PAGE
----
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Cloud Enablement & Operations

VMworld Recap: Day One

Day 1 at VMworld 2012 has been pretty action packed.  The first order of business was the official handing over of the reins from Paul Maritz to Pat Gelsinger as CEO of VMware.  Paul will remain involved as he is taking the Chief Strategist role at EMC which owns 80% of VMware so I would not expect his influence to go away anytime soon.  From conversations I’ve had with others both inside and outside of VMware, the primary reason for this move seems to be purely operational.  Paul is an absolute visionary and has taken VMware to some fantastic heights over his four-year tenure, however there have been some challenges on the operational side in executing on the great visions.  This is where Pat comes into the picture as he’s historically been a pure operations guy so I envision the team of Paul and Pat to do some great things for VMware going forward.

Some other key highlights from the Keynote are as follows:

  1. It is estimated that 60% of all x86 server workloads in the world are now virtualized and 80% of that 60% are virtualized on ESX/vSphere.
  2. There are now 125,000 VCP certified engineers worldwide, almost a 5-fold increase from 4 years ago
  3. The dreaded vRAM allocation licensing model for vSphere 5 is now officially dead with the release of vSphere 5.1.  VMware is going back to per socket licensing and neither RAM nor cores matter.  Personally, I am not sure this was a great move as I think most people were over the headache of vRAM and in reality I never saw a single customer who was adversely affected by it.  When Pat announced this, I think he thought the entire auditorium would roar in appreciation but that was not the case.  Yes, there was some cheering, but even Pat made mention of the fact that it wasn’t the full on reaction he expected.
  4. There are a lot of new certifications and certification tracks that were announced to better align with VMware’s definition of the new “stack.”  These tracks include the pre-existing datacenter infrastructure certs plus new ones around Cloud (think vCloud Director here), Desktop (View and Wanova/Mirage), and Apps (SpringSource).  I’ll be taking the new VCP-IaaS exam tomorrow so wish me luck!
  5. There was a light touch on both the Dynamic Ops and Nicira acquisitions.  Both of these have huge implications for VMware but really not much was announced at the show.  Both of these are very recent acquisitions so it will take some time for VMware to get them integrated but I am very excited about the possibilities of each.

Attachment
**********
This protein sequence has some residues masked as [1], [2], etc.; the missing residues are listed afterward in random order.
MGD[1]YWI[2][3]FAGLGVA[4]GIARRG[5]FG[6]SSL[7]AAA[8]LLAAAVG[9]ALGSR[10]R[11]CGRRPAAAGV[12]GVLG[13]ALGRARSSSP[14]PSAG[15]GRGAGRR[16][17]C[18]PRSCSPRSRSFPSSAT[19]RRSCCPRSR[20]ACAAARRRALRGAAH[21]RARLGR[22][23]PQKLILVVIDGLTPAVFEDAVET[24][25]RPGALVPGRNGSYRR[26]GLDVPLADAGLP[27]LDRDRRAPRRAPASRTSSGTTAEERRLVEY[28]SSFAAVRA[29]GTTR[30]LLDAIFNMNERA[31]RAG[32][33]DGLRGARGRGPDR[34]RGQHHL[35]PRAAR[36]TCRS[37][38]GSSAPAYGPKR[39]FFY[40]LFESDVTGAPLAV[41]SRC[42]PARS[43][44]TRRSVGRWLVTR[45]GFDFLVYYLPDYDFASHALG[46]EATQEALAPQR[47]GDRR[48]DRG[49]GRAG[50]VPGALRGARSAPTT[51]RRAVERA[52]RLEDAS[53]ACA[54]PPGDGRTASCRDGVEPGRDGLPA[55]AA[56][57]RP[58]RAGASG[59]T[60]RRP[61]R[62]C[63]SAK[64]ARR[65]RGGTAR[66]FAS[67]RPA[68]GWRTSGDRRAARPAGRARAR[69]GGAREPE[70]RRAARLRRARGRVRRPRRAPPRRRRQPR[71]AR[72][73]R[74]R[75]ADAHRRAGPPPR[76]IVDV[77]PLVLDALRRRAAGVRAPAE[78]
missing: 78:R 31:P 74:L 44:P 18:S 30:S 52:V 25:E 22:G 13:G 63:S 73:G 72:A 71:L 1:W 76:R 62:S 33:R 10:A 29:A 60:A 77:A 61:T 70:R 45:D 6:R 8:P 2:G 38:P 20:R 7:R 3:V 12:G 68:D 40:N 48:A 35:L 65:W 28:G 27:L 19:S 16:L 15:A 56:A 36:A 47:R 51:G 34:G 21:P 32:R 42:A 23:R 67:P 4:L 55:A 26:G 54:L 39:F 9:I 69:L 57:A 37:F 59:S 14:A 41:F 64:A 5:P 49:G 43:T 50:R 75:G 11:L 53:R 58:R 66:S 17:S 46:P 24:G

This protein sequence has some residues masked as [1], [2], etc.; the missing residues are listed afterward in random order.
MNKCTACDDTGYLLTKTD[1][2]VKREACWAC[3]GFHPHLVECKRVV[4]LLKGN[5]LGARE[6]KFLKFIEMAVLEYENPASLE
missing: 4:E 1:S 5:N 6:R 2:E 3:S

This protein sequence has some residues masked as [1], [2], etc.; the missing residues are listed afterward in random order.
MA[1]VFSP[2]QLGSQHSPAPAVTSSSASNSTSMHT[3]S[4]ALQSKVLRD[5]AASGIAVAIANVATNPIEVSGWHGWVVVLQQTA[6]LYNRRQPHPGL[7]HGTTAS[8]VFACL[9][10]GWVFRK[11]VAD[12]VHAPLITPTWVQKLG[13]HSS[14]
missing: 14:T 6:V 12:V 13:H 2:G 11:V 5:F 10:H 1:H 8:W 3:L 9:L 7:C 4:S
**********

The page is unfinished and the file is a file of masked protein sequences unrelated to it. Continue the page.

6. There was an announcement of the vCloud Suite, which essentially is a bundling of existing VMware products under a singular license model.  There are the typical Standard, Enterprise, and Enterprise Plus editions of the suite which include different pieces and parts, but the Enterprise Plus edition throws in about everything and the kitchen sink including….
    1. vSphere 5.1 Enterprise Plus
    2. vCenter Operations Enterprise
    3. vCloud Director
    4. vCloud networking/security (I assume this will eventually include Nicira networking virtualization and the vShield product family)
    5. Site Recovery Manager
    6. vFabric Application Director
  7. Lots of focus on virtualization of business critical applications and not just the usual suspects of SQL, Oracle, Exchange, etc.  There was a cool demo of Hadoop via Project Serengeti which automates the spinning up/down of various Hadoop VMs and this is delivered as a single virtual appliance.  GreenPages has done a lot in the business critical app virtualization space over the past couple of years and we remain excited about the possibilities that virtualization brings to these beefy apps.
  8. One of the big geeky announcements is around the concept of shared nothing vMotion.  This means that you can now move a live running VM between two host servers but without any requirement for shared storage, basically vMotion without a SAN.  This has massive implications in the SMB and branch office spaces where the cost of shared storage was very prohibitive.  Now you can get some of the cool benefits of virtualization using only very cheap direct attached storage!
  9. The final piece of the keynote showed VMware’s vision for virtualization of “everything” including compute, storage, and networking.  Look for some very cool stuff coming over the next 6 months or so in relation to new ways of thinking about networking and storage within a virtual environment.  These are two elements that really have not fundamentally changed how they work since the advent of x86 virtualization and we are now running into limitations due to this.  VMware is leading the charge in changing the way we think about these two critical elements and looking at very interesting ways to attack design and in the end making it much simpler to work with networking and storage technologies within virtualized environments.

Have to jump back over for Day 2 activities now, but be on the lookout for some upcoming GreenPages events where we’ll dive deeper into the announcements from the show!